WASHINGTON — Importers have one last snag to work their way through — having enough quota to finish the year — in the final six months of the quota system.
This story first appeared in the July 6, 2004 issue of WWD. Subscribe Today.
While next year they’ll be able to buy unlimited quantities of textiles and apparel produced in any of the 147 World Trade Organization nations, this year they’re looking at the possibility of not being able to receive deliveries late in the year of products including cotton pants from India, cotton skirts from China and T-shirts from the Caribbean. Those categories have respectively filled 62 percent, 68 percent and more than 83 percent of their quota allocation so far this year.
With those numbers in mind, companies including J.C. Penney Co., Wal-Mart Stores and Gap Inc. are putting in place measures to ensure they still have supplies available later in the year.
This problem is the result of a quirk in the interpretation of the quota rules, which have governed the world trade in garments and fabrics for more than three decades. The U.S. — like many other importing countries — sets annual quota limits on particular countries for certain categories of merchandise. When an exporting country reaches its limit in a given category of goods, the category is said to be embargoed, which means that country can ship no more goods of that kind until the new year.
In years past, companies that ran into unexpected embargoes were allowed to work around them through a program known as “carry forward,” which allowed them to borrow against the next year’s quota allocation. Since the WTO nations are dropping their quotas on textiles and apparel on Jan. 1, there are no 2005 quotas for companies to borrow against this year.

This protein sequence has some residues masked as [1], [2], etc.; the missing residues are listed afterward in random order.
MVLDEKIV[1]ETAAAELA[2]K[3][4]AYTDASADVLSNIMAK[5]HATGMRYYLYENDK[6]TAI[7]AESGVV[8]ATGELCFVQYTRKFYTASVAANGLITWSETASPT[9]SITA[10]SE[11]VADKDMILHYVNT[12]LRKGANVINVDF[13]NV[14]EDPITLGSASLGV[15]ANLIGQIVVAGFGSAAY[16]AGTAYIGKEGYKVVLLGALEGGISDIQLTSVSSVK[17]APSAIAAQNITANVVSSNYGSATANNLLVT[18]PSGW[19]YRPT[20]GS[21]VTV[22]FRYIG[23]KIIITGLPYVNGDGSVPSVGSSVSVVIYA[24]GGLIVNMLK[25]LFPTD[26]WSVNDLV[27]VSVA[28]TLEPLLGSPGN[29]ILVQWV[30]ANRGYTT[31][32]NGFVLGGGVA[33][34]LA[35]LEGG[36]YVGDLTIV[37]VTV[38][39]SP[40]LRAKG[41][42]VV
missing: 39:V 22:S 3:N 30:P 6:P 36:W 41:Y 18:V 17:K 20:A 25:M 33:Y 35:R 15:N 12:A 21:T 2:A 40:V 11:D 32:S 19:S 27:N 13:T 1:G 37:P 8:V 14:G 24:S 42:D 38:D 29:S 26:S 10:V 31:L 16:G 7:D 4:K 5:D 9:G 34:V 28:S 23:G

To prepare for embargoes, importers are closely watching quota fill rates and preparing to turn to back-up suppliers in other countries if their primary suppliers hit their quota limits.
Peter McGrath, president at J.C. Penney Purchasing Co., said his team has studied quota utilization on an historic basis and percentage use this year to attempt to forecast quota embargoes.
“When we have forecasted [an embargo] date for a product and country, we usually back off of that by 30 days and that becomes our closure date,” McGrath said.
He said the booking volume in Central America is up substantially in anticipation of early embargoes in other parts of the world. Countries like Kenya and Egypt are also good sourcing alternatives, he said.
Importers are also keeping a close eye on Vietnam, which is one of the few key suppliers of textiles and apparel to the U.S. that is not a member of the WTO. That means that its trade with the U.S. will remain regulated next year by a bilateral trade deal.
Under the agreement, Vietnam is eligible for carry forward if the deal is extended and not renegotiated or terminated. The most immediate concern for importers is whether the U.S. will grant Vietnam additional quotas through carry forward this year.